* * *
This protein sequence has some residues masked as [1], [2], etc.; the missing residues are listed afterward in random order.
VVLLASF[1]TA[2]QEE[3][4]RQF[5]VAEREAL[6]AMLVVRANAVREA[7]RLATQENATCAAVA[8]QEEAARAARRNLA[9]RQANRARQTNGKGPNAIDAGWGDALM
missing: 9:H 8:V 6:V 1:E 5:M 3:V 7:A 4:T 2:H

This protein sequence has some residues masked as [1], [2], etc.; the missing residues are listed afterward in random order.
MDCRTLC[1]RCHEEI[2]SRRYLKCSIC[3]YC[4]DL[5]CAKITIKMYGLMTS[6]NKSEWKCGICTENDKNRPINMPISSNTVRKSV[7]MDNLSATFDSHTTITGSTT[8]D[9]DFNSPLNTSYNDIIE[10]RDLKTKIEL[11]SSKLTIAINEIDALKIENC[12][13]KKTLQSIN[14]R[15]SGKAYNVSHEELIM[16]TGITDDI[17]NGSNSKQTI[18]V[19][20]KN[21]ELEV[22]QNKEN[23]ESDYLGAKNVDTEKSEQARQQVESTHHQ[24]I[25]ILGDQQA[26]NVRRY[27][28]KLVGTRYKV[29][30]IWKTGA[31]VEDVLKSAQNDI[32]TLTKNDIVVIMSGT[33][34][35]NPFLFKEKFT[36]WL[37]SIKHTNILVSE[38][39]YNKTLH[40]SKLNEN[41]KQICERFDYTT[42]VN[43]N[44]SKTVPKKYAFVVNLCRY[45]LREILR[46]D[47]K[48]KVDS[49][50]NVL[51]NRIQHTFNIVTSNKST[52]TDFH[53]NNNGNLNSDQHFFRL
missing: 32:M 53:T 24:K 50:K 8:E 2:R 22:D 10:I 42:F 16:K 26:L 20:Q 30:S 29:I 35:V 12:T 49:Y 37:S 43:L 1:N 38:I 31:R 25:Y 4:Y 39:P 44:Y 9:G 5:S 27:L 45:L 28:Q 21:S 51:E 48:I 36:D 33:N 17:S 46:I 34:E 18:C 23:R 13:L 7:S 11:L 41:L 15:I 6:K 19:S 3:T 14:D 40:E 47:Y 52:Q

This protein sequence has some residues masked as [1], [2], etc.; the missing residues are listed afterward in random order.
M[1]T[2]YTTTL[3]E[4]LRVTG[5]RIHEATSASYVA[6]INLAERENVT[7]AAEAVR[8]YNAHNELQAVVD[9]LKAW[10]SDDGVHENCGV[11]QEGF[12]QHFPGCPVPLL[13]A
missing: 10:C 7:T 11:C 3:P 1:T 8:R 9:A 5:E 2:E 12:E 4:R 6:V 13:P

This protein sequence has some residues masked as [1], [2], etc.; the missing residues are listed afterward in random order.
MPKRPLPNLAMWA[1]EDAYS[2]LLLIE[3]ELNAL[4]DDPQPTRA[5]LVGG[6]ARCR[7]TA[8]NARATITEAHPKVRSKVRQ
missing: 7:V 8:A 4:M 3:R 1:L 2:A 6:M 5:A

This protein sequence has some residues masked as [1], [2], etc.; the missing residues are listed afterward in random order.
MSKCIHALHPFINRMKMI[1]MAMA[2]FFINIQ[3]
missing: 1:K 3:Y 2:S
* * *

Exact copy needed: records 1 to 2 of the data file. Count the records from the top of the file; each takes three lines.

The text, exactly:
This protein sequence has some residues masked as [1], [2], etc.; the missing residues are listed afterward in random order.
VVLLASF[1]TA[2]QEE[3][4]RQF[5]VAEREAL[6]AMLVVRANAVREA[7]RLATQENATCAAVA[8]QEEAARAARRNLA[9]RQANRARQTNGKGPNAIDAGWGDALM
missing: 9:H 8:V 6:V 1:E 5:M 3:V 7:A 4:T 2:H

This protein sequence has some residues masked as [1], [2], etc.; the missing residues are listed afterward in random order.
MDCRTLC[1]RCHEEI[2]SRRYLKCSIC[3]YC[4]DL[5]CAKITIKMYGLMTS[6]NKSEWKCGICTENDKNRPINMPISSNTVRKSV[7]MDNLSATFDSHTTITGSTT[8]D[9]DFNSPLNTSYNDIIE[10]RDLKTKIEL[11]SSKLTIAINEIDALKIENC[12][13]KKTLQSIN[14]R[15]SGKAYNVSHEELIM[16]TGITDDI[17]NGSNSKQTI[18]V[19][20]KN[21]ELEV[22]QNKEN[23]ESDYLGAKNVDTEKSEQARQQVESTHHQ[24]I[25]ILGDQQA[26]NVRRY[27][28]KLVGTRYKV[29][30]IWKTGA[31]VEDVLKSAQNDI[32]TLTKNDIVVIMSGT[33][34][35]NPFLFKEKFT[36]WL[37]SIKHTNILVSE[38][39]YNKTLH[40]SKLNEN[41]KQICERFDYTT[42]VN[43]N[44]SKTVPKKYAFVVNLCRY[45]LREILR[46]D[47]K[48]KVDS[49][50]NVL[51]NRIQHTFNIVTSNKST[52]TDFH[53]NNNGNLNSDQHFFRL
missing: 32:M 53:T 24:K 50:K 8:E 2:R 22:D 10:I 42:F 16:K 26:L 20:Q 30:S 29:I 35:V 12:T 49:Y 37:S 43:L 1:N 38:I 31:R 25:Y 4:Y 39:P 44:Y 9:G 5:S 27:L 45:L 28:Q 21:S 51:E 48:I 36:D 33:N 17:S 46:I 34:E 18:C 23:R 13:L 7:S 11:L 41:L 15:I 6:K 19:S 3:T 14:D 40:E 47:Y 52:Q